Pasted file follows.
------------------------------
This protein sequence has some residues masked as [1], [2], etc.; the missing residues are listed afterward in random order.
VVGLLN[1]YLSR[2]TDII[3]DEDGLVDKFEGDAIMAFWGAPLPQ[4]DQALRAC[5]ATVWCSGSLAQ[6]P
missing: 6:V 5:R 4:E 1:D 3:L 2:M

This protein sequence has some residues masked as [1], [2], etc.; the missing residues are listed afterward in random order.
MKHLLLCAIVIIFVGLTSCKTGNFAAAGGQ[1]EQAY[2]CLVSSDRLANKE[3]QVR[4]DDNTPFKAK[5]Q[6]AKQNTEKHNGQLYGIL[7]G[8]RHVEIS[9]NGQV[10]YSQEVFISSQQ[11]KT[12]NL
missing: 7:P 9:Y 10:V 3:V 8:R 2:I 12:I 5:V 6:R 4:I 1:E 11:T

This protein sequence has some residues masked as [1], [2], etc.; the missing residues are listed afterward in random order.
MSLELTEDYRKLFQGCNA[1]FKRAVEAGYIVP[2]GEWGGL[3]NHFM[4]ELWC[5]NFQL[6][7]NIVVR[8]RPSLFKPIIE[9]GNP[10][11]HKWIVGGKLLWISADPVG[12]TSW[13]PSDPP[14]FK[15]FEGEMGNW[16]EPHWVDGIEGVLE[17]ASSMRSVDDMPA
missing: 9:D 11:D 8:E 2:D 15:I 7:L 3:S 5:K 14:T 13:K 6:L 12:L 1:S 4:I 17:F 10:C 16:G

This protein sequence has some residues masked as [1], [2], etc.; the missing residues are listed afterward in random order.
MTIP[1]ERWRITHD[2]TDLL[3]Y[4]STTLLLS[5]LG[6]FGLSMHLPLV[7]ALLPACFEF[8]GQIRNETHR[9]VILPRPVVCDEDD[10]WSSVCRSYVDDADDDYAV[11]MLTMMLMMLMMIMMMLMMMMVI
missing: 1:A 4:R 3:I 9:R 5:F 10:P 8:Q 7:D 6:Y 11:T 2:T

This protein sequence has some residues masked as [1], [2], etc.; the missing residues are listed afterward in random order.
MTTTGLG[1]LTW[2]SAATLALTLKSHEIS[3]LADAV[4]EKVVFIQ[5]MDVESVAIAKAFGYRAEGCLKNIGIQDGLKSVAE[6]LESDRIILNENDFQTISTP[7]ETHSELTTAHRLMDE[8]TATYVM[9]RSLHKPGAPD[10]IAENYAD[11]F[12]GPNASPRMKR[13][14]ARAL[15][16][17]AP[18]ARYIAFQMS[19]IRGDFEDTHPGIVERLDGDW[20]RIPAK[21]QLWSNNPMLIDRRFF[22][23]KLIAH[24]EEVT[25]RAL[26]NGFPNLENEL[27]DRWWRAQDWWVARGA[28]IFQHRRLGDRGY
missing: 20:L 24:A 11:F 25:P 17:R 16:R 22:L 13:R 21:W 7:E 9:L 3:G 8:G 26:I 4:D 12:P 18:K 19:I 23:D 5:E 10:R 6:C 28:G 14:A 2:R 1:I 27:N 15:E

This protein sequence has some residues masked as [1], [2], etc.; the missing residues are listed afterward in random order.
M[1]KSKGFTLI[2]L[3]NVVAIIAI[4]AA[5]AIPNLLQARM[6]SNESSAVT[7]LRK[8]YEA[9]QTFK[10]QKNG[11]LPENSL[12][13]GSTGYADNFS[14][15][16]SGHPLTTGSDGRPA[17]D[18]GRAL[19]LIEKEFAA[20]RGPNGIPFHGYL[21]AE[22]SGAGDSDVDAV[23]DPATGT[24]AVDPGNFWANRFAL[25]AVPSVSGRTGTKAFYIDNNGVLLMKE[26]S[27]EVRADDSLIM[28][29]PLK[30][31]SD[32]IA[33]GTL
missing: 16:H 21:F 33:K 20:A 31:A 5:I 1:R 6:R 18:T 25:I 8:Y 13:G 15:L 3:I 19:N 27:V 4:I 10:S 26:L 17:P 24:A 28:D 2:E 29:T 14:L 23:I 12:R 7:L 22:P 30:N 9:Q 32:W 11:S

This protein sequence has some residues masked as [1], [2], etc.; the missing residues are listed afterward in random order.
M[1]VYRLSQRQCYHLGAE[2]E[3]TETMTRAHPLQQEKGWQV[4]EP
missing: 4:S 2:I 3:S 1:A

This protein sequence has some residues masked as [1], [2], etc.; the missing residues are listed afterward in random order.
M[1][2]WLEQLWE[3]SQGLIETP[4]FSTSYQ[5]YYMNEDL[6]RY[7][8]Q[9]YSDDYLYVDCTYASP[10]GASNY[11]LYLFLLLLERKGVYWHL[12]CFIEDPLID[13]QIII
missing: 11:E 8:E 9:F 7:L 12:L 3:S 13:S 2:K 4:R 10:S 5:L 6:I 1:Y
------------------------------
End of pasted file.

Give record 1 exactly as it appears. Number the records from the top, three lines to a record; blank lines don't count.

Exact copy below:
This protein sequence has some residues masked as [1], [2], etc.; the missing residues are listed afterward in random order.
VVGLLN[1]YLSR[2]TDII[3]DEDGLVDKFEGDAIMAFWGAPLPQ[4]DQALRAC[5]ATVWCSGSLAQ[6]P
missing: 6:V 5:R 4:E 1:D 3:L 2:M